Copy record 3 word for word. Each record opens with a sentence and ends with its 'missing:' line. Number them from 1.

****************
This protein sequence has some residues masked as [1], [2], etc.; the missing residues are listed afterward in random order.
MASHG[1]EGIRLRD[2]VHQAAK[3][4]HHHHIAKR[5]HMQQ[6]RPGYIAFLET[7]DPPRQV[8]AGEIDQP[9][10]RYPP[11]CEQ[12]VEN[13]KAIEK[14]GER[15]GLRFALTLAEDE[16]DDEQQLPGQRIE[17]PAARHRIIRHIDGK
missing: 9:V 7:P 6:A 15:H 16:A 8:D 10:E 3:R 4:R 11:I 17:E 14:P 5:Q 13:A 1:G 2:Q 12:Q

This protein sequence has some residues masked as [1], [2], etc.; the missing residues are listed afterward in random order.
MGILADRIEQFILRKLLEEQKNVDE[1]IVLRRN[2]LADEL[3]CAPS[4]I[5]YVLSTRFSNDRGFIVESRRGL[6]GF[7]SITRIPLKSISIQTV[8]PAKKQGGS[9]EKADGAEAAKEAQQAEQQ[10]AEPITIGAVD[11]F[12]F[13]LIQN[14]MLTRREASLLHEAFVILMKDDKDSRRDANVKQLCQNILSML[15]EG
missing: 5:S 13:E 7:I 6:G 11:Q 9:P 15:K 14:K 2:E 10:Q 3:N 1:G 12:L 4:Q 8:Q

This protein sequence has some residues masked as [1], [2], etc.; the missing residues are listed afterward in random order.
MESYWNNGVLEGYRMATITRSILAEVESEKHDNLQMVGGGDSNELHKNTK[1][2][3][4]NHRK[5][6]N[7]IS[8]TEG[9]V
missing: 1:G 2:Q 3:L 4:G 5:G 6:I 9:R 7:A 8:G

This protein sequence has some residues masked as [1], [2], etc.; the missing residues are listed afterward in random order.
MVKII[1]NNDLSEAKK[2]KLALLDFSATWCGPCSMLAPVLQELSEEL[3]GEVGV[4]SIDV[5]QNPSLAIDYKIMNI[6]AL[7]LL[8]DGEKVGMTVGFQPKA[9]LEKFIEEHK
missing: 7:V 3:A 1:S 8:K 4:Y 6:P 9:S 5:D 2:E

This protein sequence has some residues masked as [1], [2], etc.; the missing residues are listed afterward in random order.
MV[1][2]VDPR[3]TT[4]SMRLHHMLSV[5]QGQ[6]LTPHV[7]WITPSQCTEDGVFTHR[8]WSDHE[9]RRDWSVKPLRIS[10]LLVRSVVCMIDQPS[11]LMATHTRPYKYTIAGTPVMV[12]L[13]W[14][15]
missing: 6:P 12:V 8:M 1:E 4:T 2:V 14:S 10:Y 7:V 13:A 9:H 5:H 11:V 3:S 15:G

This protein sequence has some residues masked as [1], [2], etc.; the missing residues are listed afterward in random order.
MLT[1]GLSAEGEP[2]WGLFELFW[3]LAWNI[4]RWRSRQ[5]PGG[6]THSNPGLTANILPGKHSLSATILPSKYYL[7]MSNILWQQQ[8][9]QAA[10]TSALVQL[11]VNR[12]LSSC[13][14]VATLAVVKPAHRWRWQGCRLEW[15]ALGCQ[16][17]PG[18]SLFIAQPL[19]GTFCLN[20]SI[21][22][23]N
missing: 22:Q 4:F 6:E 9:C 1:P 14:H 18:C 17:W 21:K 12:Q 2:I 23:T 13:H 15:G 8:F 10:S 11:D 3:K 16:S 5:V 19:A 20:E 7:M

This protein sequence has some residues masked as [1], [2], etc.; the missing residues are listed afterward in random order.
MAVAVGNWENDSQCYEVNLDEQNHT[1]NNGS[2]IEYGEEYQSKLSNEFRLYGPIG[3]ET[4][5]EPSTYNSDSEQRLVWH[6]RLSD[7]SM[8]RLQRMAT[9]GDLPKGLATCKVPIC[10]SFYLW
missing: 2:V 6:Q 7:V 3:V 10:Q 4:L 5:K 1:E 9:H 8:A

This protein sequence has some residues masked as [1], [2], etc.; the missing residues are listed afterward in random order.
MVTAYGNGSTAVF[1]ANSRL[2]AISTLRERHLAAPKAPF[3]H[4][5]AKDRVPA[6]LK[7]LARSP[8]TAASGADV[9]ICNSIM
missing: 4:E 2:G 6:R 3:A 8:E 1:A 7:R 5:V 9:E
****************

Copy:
This protein sequence has some residues masked as [1], [2], etc.; the missing residues are listed afterward in random order.
MESYWNNGVLEGYRMATITRSILAEVESEKHDNLQMVGGGDSNELHKNTK[1][2][3][4]NHRK[5][6]N[7]IS[8]TEG[9]V
missing: 1:G 2:Q 3:L 4:G 5:G 6:I 9:R 7:A 8:G